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What I’ve been reading

Summary:
1. Dervla Murphy, A Place Apart: Northern Ireland in the 1970s.  Imagine a single Irish woman in the 1970s bicycling though Northern Ireland at the height of The Troubles.  Charming and perceptive throughout, and remarkably well-written.  Murphy is in general an underrated figure, and note she is still at it, recently in her 90s she did a Lunch with the Financial Times. 2. Marc F. Bellemare, Doing Economics: What You Should Have Learned in Grad School — But Didn’t.  A sober and very useful book, covering topics such as “Navigating Peer Review” and “Finding Funding” and “Doing Service.”  The advice offered is on the mark.  Yet the book as a whole makes economics (academia?) as a whole come across as a grim and dysfunctional profession.  You won’t find much on “generating new ideas” or

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1. Dervla Murphy, A Place Apart: Northern Ireland in the 1970s.  Imagine a single Irish woman in the 1970s bicycling though Northern Ireland at the height of The Troubles.  Charming and perceptive throughout, and remarkably well-written.  Murphy is in general an underrated figure, and note she is still at it, recently in her 90s she did a Lunch with the Financial Times.

2. Marc F. Bellemare, Doing Economics: What You Should Have Learned in Grad School — But Didn’t.  A sober and very useful book, covering topics such as “Navigating Peer Review” and “Finding Funding” and “Doing Service.”  The advice offered is on the mark.  Yet the book as a whole makes economics (academia?) as a whole come across as a grim and dysfunctional profession.  You won’t find much on “generating new ideas” or “influencing policy” or “inspiring students.”  I guess they taught all those things so well in grad school!

3. Gregory Forth, Between Ape and Human: An Anthropologist on the Trail of a Hidden Humanoid.  The claim is that the Flores mini-humanoids may have existed on the island until quite recently, or possibly even still today.  I am not persuaded (for one thing the villagers promote too many other ancillary hypotheses about these creatures, for instance they fly), but at the very least this is a fascinating take on how to interpret eyewitness evidence.  And the author is a credible authority.  They should invite this guy to Hereticon, he is an actual heretic!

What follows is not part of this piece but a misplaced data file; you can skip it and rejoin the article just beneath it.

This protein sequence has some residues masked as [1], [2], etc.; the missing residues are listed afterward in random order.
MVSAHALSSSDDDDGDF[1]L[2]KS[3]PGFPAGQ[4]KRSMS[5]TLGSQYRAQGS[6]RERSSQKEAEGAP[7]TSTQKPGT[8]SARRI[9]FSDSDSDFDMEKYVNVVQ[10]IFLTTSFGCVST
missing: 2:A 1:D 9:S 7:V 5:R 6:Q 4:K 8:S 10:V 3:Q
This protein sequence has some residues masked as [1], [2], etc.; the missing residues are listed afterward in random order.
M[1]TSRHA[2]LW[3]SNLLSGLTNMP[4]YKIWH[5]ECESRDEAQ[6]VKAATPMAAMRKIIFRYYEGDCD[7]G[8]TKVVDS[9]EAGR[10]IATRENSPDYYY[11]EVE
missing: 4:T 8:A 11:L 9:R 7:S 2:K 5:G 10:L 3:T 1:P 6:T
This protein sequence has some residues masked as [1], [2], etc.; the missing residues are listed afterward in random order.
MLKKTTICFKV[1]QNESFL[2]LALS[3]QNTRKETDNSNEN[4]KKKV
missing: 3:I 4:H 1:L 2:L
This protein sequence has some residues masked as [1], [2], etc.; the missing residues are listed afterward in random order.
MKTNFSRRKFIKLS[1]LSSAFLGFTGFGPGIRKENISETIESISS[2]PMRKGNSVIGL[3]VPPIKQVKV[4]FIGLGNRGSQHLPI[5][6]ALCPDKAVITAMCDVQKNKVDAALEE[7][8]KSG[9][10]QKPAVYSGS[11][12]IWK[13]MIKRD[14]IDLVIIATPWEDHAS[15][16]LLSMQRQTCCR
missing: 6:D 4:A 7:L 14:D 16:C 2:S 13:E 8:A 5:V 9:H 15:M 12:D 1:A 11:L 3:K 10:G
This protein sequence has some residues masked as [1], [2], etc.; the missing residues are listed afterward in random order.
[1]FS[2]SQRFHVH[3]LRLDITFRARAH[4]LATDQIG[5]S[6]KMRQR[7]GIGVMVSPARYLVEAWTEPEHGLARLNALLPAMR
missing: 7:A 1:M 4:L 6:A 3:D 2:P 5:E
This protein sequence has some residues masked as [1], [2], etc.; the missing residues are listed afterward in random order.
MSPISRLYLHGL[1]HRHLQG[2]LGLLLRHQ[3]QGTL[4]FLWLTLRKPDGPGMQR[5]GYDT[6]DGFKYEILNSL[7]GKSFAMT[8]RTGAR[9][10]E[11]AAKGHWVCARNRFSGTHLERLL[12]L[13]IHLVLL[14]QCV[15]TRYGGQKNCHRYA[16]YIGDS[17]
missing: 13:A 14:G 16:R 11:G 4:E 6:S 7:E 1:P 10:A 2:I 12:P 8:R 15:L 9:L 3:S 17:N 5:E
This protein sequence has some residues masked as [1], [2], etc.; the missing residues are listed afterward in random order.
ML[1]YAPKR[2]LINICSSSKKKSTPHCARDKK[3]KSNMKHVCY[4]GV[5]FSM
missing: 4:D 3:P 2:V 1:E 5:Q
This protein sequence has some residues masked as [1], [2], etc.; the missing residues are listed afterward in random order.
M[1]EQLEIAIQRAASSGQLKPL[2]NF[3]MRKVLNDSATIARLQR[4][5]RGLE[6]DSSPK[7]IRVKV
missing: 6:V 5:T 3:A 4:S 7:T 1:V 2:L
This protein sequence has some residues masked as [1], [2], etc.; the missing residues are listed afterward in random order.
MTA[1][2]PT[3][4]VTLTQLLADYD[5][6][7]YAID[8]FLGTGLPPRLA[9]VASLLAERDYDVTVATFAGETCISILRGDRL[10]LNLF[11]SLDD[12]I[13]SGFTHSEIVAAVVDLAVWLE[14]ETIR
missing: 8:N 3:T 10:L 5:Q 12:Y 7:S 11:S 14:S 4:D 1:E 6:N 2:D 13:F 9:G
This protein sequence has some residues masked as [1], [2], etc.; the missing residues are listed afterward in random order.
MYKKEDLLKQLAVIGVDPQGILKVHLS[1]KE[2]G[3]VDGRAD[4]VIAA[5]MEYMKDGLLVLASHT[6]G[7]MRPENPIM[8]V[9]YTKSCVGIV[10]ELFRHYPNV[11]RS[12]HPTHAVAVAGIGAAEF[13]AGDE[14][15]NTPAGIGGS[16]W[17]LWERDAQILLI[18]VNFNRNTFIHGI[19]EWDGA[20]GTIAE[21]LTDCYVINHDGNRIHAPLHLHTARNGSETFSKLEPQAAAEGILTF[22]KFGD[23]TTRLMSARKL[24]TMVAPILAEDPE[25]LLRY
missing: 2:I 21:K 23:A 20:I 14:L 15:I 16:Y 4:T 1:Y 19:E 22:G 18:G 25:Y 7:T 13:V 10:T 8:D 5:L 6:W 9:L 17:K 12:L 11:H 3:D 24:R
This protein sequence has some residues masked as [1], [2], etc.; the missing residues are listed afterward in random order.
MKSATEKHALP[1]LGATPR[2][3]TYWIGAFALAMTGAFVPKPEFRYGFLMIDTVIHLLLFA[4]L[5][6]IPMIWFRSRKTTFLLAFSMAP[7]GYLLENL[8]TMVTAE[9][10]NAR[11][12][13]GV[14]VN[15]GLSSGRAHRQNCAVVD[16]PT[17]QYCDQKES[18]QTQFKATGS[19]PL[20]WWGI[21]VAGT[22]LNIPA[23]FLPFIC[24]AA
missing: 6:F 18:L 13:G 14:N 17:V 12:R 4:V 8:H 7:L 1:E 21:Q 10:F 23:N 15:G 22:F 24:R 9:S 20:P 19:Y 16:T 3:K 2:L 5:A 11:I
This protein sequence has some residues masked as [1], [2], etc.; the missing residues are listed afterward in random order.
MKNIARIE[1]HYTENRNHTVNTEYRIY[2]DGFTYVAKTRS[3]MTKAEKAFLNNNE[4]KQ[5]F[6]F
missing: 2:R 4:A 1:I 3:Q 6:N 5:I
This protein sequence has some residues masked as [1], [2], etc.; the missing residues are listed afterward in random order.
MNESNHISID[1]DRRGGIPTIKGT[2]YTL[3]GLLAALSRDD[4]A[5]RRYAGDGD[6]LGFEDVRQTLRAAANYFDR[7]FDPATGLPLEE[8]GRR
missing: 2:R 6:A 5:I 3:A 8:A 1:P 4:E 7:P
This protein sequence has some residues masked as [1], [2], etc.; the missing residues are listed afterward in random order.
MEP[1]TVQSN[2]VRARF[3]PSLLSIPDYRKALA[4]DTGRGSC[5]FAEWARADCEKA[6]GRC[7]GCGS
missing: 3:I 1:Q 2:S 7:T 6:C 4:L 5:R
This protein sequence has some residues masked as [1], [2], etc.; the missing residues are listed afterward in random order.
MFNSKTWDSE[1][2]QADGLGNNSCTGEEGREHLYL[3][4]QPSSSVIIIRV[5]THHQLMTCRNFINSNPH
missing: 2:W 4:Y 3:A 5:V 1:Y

William R. Cross, Winslow Homer: American Passage is a definitive biography with wonderful photos, maps, and images.  Not a “picture book” but a book with amazing pictures.  And text.

Yaffa Assouline, Avant-Garde Orientalists: Tribute to Igor Savitsky.  One of the largest collections of Russian avant-garde art is in Karakalpakstan in northwestern Uzbekistan — you can view the work here, recommended.

Thomas W. Merrill, The Chevron Doctrine: Its Rise and Fall, and the Future of the Administrative State, “This book is primarily a work of history about the Chevron doctrine — where it came from, how it spread, the fate of attempts to cabin it, and recent arguments that it should be overruled o significantly rewritten.”

I have not read Jerry Z. Muller, Professor of Apocalypse: The Many Lives of Jacob Taubes, but it appears to be a work of promise.

The post What I’ve been reading appeared first on Marginal REVOLUTION.

Tyler Cowen
Tyler Cowen is an American economist, academic, and writer. He occupies the Holbert C. Harris Chair of economics as a professor at George Mason University and is co-author, with Alex Tabarrok, of the popular economics blog Marginal Revolution. Cowen and Tabarrok have also ventured into online education by starting Marginal Revolution University. He currently writes the "Economic Scene" column for the New York Times, and he also writes for such publications as The New Republic, the Wall Street Journal, Forbes, Newsweek, and the Wilson Quarterly.

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